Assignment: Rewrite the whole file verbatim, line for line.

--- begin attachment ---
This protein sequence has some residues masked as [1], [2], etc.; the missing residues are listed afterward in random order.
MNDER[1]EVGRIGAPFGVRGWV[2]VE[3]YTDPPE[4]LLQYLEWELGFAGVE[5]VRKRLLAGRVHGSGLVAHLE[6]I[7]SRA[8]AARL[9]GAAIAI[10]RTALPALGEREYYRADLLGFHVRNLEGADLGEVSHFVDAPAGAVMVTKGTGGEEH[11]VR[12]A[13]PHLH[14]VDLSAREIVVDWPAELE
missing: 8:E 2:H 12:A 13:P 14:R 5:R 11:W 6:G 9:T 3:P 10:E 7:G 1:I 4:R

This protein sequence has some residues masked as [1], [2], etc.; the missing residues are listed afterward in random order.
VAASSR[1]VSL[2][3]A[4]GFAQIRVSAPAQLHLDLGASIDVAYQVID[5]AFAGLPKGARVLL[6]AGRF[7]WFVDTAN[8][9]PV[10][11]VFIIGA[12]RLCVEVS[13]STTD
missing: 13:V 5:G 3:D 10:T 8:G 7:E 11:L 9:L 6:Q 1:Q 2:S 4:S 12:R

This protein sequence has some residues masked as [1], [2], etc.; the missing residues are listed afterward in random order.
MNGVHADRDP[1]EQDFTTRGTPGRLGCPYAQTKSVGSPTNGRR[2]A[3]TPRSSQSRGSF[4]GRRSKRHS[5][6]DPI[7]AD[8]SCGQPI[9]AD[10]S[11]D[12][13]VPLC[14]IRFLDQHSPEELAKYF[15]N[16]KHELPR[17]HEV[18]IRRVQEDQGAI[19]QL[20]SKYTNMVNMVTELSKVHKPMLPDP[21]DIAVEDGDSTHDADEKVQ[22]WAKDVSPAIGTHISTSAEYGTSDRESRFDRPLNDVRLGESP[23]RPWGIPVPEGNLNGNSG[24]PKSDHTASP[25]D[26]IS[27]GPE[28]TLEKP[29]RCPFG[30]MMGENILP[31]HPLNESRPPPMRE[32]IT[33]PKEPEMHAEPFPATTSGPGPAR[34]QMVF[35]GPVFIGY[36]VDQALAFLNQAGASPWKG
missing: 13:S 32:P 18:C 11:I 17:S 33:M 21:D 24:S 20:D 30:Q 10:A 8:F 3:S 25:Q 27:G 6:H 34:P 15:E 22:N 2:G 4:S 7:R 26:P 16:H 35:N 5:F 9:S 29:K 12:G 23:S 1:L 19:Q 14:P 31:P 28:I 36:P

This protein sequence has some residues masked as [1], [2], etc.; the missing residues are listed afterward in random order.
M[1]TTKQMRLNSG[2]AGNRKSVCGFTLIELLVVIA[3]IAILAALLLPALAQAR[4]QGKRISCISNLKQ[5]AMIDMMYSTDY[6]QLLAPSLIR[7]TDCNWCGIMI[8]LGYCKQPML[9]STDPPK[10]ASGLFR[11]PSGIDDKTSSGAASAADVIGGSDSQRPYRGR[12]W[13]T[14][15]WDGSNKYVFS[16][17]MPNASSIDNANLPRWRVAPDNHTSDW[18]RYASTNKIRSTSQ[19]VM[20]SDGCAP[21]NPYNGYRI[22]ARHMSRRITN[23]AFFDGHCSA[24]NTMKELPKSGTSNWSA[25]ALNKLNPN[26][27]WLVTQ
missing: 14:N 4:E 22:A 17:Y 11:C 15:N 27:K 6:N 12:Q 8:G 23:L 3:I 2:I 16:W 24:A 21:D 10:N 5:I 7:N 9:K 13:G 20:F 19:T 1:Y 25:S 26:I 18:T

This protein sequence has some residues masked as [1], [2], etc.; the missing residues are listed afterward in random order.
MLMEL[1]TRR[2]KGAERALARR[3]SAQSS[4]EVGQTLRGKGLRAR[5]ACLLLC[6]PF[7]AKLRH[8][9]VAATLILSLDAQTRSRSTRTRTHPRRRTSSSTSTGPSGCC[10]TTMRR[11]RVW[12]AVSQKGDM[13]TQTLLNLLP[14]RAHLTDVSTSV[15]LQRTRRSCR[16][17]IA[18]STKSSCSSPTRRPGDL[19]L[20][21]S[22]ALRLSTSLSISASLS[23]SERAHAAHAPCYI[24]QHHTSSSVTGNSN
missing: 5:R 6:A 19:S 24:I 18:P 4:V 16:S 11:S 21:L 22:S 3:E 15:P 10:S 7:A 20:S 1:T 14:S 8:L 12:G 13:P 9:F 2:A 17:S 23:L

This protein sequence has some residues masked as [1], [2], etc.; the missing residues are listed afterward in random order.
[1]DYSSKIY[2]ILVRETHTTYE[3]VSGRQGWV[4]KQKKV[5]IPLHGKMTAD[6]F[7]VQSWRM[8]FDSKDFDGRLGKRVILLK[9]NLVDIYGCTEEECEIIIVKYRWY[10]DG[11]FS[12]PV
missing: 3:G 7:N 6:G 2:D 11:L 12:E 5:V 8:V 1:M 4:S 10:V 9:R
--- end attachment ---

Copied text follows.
This protein sequence has some residues masked as [1], [2], etc.; the missing residues are listed afterward in random order.
MNDER[1]EVGRIGAPFGVRGWV[2]VE[3]YTDPPE[4]LLQYLEWELGFAGVE[5]VRKRLLAGRVHGSGLVAHLE[6]I[7]SRA[8]AARL[9]GAAIAI[10]RTALPALGEREYYRADLLGFHVRNLEGADLGEVSHFVDAPAGAVMVTKGTGGEEH[11]VR[12]A[13]PHLH[14]VDLSAREIVVDWPAELE
missing: 8:E 2:H 12:A 13:P 14:R 5:R 11:W 6:G 9:T 3:P 10:E 7:G 1:I 4:R

This protein sequence has some residues masked as [1], [2], etc.; the missing residues are listed afterward in random order.
VAASSR[1]VSL[2][3]A[4]GFAQIRVSAPAQLHLDLGASIDVAYQVID[5]AFAGLPKGARVLL[6]AGRF[7]WFVDTAN[8][9]PV[10][11]VFIIGA[12]RLCVEVS[13]STTD
missing: 13:V 5:G 3:D 10:T 8:G 7:E 11:L 9:L 6:Q 1:Q 2:S 4:S 12:R

This protein sequence has some residues masked as [1], [2], etc.; the missing residues are listed afterward in random order.
MNGVHADRDP[1]EQDFTTRGTPGRLGCPYAQTKSVGSPTNGRR[2]A[3]TPRSSQSRGSF[4]GRRSKRHS[5][6]DPI[7]AD[8]SCGQPI[9]AD[10]S[11]D[12][13]VPLC[14]IRFLDQHSPEELAKYF[15]N[16]KHELPR[17]HEV[18]IRRVQEDQGAI[19]QL[20]SKYTNMVNMVTELSKVHKPMLPDP[21]DIAVEDGDSTHDADEKVQ[22]WAKDVSPAIGTHISTSAEYGTSDRESRFDRPLNDVRLGESP[23]RPWGIPVPEGNLNGNSG[24]PKSDHTASP[25]D[26]IS[27]GPE[28]TLEKP[29]RCPFG[30]MMGENILP[31]HPLNESRPPPMRE[32]IT[33]PKEPEMHAEPFPATTSGPGPAR[34]QMVF[35]GPVFIGY[36]VDQALAFLNQAGASPWKG
missing: 13:S 32:P 18:C 11:I 17:S 33:M 21:D 24:S 20:D 30:Q 10:A 8:F 3:S 25:Q 27:G 6:H 34:P 15:E 22:N 2:G 4:S 7:R 26:P 16:H 35:N 5:F 9:S 29:K 12:G 23:S 1:L 19:Q 14:P 31:P 28:I 36:P

This protein sequence has some residues masked as [1], [2], etc.; the missing residues are listed afterward in random order.
M[1]TTKQMRLNSG[2]AGNRKSVCGFTLIELLVVIA[3]IAILAALLLPALAQAR[4]QGKRISCISNLKQ[5]AMIDMMYSTDY[6]QLLAPSLIR[7]TDCNWCGIMI[8]LGYCKQPML[9]STDPPK[10]ASGLFR[11]PSGIDDKTSSGAASAADVIGGSDSQRPYRGR[12]W[13]T[14][15]WDGSNKYVFS[16][17]MPNASSIDNANLPRWRVAPDNHTSDW[18]RYASTNKIRSTSQ[19]VM[20]SDGCAP[21]NPYNGYRI[22]ARHMSRRITN[23]AFFDGHCSA[24]NTMKELPKSGTSNWSA[25]ALNKLNPN[26][27]WLVTQ
missing: 14:N 4:E 22:A 17:Y 11:C 15:N 27:K 6:N 12:Q 8:G 23:L 3:I 2:I 16:W 24:A 21:D 10:N 5:I 7:N 9:K 13:G 20:F 19:T 1:Y 25:S 26:I 18:T

This protein sequence has some residues masked as [1], [2], etc.; the missing residues are listed afterward in random order.
MLMEL[1]TRR[2]KGAERALARR[3]SAQSS[4]EVGQTLRGKGLRAR[5]ACLLLC[6]PF[7]AKLRH[8][9]VAATLILSLDAQTRSRSTRTRTHPRRRTSSSTSTGPSGCC[10]TTMRR[11]RVW[12]AVSQKGDM[13]TQTLLNLLP[14]RAHLTDVSTSV[15]LQRTRRSCR[16][17]IA[18]STKSSCSSPTRRPGDL[19]L[20][21]S[22]ALRLSTSLSISASLS[23]SERAHAAHAPCYI[24]QHHTSSSVTGNSN
missing: 5:R 6:A 19:S 24:I 18:P 4:V 16:S 11:S 21:L 22:S 3:E 15:P 10:S 7:A 20:S 1:T 14:S 8:L 12:G 13:P 9:F 2:A 17:S 23:L

This protein sequence has some residues masked as [1], [2], etc.; the missing residues are listed afterward in random order.
[1]DYSSKIY[2]ILVRETHTTYE[3]VSGRQGWV[4]KQKKV[5]IPLHGKMTAD[6]F[7]VQSWRM[8]FDSKDFDGRLGKRVILLK[9]NLVDIYGCTEEECEIIIVKYRWY[10]DG[11]FS[12]PV
missing: 3:G 7:N 6:G 2:D 11:L 12:E 5:V 8:V 1:M 4:S 10:V 9:R